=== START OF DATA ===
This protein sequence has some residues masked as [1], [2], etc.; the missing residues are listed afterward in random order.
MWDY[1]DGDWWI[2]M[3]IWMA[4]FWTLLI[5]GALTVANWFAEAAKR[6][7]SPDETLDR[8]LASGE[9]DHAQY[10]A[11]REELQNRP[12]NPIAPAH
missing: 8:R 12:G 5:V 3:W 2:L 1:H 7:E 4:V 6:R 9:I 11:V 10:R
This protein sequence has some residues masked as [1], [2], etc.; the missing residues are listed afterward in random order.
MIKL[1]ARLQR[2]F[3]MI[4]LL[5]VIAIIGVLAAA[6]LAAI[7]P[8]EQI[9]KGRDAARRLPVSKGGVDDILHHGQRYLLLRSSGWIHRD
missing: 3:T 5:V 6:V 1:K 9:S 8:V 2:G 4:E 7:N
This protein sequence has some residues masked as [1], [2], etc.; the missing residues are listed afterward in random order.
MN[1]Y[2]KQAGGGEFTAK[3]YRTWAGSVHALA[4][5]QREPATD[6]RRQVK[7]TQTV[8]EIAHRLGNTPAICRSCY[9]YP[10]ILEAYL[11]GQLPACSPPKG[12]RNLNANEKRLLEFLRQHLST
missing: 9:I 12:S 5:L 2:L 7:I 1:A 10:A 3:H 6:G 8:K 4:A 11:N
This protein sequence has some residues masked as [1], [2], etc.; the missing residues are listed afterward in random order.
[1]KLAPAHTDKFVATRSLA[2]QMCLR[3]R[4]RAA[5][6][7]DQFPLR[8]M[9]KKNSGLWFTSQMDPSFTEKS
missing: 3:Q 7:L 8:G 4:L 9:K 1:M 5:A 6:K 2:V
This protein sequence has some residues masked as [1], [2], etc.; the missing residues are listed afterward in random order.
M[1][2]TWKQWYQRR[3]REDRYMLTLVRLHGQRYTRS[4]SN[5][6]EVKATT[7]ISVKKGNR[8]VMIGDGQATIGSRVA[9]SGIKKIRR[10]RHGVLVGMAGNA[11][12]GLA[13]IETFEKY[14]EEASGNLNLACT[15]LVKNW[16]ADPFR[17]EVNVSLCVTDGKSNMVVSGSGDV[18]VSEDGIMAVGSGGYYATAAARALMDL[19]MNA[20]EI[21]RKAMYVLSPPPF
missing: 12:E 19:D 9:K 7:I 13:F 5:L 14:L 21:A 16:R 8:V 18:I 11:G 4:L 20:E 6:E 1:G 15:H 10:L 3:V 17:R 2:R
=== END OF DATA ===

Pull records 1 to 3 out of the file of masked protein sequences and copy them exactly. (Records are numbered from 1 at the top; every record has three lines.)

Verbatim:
This protein sequence has some residues masked as [1], [2], etc.; the missing residues are listed afterward in random order.
MWDY[1]DGDWWI[2]M[3]IWMA[4]FWTLLI[5]GALTVANWFAEAAKR[6][7]SPDETLDR[8]LASGE[9]DHAQY[10]A[11]REELQNRP[12]NPIAPAH
missing: 8:R 12:G 5:V 3:W 2:L 1:H 7:E 4:V 6:R 9:I 11:V 10:R
This protein sequence has some residues masked as [1], [2], etc.; the missing residues are listed afterward in random order.
MIKL[1]ARLQR[2]F[3]MI[4]LL[5]VIAIIGVLAAA[6]LAAI[7]P[8]EQI[9]KGRDAARRLPVSKGGVDDILHHGQRYLLLRSSGWIHRD
missing: 3:T 5:V 6:V 1:K 9:S 8:V 2:G 4:E 7:N
This protein sequence has some residues masked as [1], [2], etc.; the missing residues are listed afterward in random order.
MN[1]Y[2]KQAGGGEFTAK[3]YRTWAGSVHALA[4][5]QREPATD[6]RRQVK[7]TQTV[8]EIAHRLGNTPAICRSCY[9]YP[10]ILEAYL[11]GQLPACSPPKG[12]RNLNANEKRLLEFLRQHLST
missing: 9:I 12:S 5:L 2:L 7:I 1:A 10:A 3:H 6:G 8:K 4:A 11:N